Science: Three Genes Prevent Hybrid Rice From Reproducing

Researchers have identified a system of three genes that are responsible for hybrid sterility in rice, or the inability of many hybrid rice species to pass their genes on to the next generation. Their findings suggest one way that hybrid sterility is maintained across rice species, and they might also lead to the genetic improvement of rice as a food stock.

 

The hybrid rice (middle) created by crossing indica and japonica subspecies is sterile but vigorous. [Photo courtesy of Qifa Zhang]

The hybrid rice (middle) created by crossing indica and japonica subspecies is sterile but vigorous.
[Photo courtesy of Qifa Zhang]

When two different species mate, like a horse and a donkey, their hybrid offspring—a mule in this example—is born reproductively sterile. But this phenomenon, known as hybrid sterility, isn’t limited to the animal kingdom. Plenty of plants produce viable hybrids that are more robust than their parental strains, but they are often genetic dead-ends as well.

 

Jiangyi Yang and colleagues from Huazhong Agricultural University in Wuhan, China, along with other researchers from the Chinese University of Hong Kong, have now investigated the sterility that occurs in hybrids of the indica and japonica subspecies of the cultivated rice, Oryza sativa.

Their results appear in the 14 September issue of the journal Science.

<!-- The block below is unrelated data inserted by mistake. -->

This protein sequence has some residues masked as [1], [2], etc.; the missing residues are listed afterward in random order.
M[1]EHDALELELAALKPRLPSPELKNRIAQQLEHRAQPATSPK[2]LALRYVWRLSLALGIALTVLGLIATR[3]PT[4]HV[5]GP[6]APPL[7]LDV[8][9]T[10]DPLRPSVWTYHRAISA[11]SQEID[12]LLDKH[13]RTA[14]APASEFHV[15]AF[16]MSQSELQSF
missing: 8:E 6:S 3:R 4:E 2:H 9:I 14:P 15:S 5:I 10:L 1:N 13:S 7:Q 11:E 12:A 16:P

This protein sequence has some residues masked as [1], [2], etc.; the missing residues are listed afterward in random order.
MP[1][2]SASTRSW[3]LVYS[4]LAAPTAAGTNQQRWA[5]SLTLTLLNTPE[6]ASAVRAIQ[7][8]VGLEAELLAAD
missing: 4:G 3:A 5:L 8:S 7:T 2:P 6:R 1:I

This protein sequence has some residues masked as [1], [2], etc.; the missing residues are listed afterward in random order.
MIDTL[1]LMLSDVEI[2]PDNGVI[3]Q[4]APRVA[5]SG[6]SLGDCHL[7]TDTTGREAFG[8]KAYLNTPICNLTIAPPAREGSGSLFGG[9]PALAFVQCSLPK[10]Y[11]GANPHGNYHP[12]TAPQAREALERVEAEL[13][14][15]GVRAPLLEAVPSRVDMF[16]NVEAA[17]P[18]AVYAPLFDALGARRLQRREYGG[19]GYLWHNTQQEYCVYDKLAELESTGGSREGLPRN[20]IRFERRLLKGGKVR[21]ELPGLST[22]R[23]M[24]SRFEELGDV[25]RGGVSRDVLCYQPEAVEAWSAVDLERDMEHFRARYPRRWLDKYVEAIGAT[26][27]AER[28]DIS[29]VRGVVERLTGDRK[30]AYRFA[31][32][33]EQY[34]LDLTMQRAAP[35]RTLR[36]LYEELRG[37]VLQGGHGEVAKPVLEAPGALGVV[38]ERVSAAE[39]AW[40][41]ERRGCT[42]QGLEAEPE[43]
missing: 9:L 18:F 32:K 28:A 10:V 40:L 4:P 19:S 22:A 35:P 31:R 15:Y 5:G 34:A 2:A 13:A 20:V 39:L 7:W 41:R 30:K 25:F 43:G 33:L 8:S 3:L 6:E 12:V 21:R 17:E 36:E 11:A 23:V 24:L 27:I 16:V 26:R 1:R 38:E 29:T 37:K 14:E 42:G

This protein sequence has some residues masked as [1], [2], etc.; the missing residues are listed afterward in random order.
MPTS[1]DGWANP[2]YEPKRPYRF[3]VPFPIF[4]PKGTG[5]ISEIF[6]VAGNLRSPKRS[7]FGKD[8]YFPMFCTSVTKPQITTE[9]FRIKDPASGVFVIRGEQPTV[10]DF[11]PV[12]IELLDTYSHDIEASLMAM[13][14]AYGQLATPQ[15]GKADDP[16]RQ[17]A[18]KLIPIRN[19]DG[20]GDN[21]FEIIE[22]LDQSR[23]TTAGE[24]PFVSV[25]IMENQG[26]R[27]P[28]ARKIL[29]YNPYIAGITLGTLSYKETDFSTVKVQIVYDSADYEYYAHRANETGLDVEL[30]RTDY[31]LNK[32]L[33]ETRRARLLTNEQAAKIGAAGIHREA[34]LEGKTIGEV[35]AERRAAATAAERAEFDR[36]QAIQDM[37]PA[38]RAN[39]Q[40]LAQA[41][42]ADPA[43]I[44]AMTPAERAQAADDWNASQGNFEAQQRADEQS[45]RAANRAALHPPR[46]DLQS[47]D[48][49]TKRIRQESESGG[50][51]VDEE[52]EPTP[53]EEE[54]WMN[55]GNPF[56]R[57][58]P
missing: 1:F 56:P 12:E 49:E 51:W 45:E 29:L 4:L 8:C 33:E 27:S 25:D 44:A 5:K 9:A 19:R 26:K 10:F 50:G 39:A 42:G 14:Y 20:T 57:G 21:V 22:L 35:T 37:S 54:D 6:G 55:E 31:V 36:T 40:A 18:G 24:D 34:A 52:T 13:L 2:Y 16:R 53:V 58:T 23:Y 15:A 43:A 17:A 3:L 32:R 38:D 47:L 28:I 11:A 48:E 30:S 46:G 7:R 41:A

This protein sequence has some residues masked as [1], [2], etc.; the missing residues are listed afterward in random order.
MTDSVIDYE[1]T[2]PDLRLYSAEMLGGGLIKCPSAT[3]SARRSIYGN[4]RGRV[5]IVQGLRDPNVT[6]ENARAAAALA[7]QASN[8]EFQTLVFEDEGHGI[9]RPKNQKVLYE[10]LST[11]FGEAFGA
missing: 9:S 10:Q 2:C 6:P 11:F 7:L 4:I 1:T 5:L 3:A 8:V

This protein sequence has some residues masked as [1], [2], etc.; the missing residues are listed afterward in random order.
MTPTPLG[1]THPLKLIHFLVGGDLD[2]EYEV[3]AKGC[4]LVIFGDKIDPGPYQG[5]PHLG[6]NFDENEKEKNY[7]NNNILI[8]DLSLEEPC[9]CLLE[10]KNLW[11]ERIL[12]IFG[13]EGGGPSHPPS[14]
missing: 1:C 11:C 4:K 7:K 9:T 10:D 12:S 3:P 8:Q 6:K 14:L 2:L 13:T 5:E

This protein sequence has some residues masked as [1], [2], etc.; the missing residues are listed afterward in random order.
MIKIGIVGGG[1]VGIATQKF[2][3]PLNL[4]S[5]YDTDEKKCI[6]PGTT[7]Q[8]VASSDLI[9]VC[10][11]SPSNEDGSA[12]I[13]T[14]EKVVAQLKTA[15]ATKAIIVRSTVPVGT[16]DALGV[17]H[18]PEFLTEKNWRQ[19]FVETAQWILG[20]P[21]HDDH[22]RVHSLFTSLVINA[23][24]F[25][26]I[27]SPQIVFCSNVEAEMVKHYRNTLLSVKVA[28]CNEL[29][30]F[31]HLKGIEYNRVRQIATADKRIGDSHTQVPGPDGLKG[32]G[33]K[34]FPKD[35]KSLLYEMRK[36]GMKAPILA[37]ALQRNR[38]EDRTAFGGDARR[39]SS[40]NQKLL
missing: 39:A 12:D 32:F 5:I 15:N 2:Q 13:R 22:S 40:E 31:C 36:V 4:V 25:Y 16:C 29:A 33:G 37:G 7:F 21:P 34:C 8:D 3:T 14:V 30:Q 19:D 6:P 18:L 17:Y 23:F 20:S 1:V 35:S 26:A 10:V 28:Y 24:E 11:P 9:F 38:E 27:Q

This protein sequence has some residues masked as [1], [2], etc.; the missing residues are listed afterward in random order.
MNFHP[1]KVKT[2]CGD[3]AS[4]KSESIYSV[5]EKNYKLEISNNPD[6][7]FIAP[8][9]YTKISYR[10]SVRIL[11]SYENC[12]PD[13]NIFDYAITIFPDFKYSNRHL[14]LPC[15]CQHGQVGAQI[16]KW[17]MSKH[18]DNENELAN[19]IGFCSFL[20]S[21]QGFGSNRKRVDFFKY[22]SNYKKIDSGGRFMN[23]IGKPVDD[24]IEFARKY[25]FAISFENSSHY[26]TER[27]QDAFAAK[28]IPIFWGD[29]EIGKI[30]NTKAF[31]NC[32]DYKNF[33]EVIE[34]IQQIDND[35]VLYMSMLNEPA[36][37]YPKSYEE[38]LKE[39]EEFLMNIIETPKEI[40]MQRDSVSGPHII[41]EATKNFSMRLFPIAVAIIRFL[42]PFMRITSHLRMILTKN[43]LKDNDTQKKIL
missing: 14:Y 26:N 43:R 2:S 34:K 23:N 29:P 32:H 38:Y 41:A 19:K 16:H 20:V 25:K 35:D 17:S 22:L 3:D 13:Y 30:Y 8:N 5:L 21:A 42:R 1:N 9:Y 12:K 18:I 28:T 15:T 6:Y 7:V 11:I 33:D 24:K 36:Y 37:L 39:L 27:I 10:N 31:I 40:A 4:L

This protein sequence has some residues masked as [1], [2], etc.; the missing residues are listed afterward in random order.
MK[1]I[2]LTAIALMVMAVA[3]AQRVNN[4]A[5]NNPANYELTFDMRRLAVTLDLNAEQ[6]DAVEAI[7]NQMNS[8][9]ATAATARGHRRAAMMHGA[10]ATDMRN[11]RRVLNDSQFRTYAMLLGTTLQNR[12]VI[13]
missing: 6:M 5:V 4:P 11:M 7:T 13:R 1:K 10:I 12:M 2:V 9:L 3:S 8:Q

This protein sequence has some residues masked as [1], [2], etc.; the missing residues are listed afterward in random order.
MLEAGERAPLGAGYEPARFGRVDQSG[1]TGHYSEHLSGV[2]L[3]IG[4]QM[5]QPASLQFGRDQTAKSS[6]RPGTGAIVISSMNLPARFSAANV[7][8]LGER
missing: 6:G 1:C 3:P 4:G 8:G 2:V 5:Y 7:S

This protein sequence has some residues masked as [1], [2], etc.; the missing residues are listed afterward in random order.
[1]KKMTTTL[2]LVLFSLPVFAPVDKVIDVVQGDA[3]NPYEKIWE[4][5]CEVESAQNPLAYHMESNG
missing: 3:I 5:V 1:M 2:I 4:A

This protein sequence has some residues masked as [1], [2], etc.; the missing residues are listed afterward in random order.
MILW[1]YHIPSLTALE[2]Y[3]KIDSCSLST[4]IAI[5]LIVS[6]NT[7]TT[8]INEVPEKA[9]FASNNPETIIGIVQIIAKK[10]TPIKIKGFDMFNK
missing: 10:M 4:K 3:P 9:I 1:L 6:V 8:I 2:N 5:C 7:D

The researchers homed in on a specific region of the rice chromosome, called S5, which they had associated with hybrid sterility during an earlier study. They found three tightly linked genes—ORF3, ORF4, and ORF5—that control fertility in indica-japonica rice hybrids.

Among indica and japonica subspecies of cultivated rice, the ORF5 gene and its partner ORF4 work together to kill female gametes, or eggs, while the ORF3 gene actively tries to save those gametes. Specifically, the researchers suggest that ORF5 produces a molecule that is sensed by ORF4 and leads to an increase in stress on a cell’s endoplasmic reticulum, a structure inside the cell that helps to fold and transport proteins. That stress eventually activates ORF3, they say, which works to stabilize and protect the endoplasmic reticulum.

This kind of killer-protector system underlies the hybrid sterility between these two species of cultivated rice, according to the new study. Yang and the other researchers suggest that non-lethal combinations of ORF4 and ORF5 may allow indica-japonica hybrids to pass their genes on to subsequent generations—and that overcoming hybrid sterility in rice could lead to more robust crops and higher yields in the future.

Brandon Bryn

13 September 2012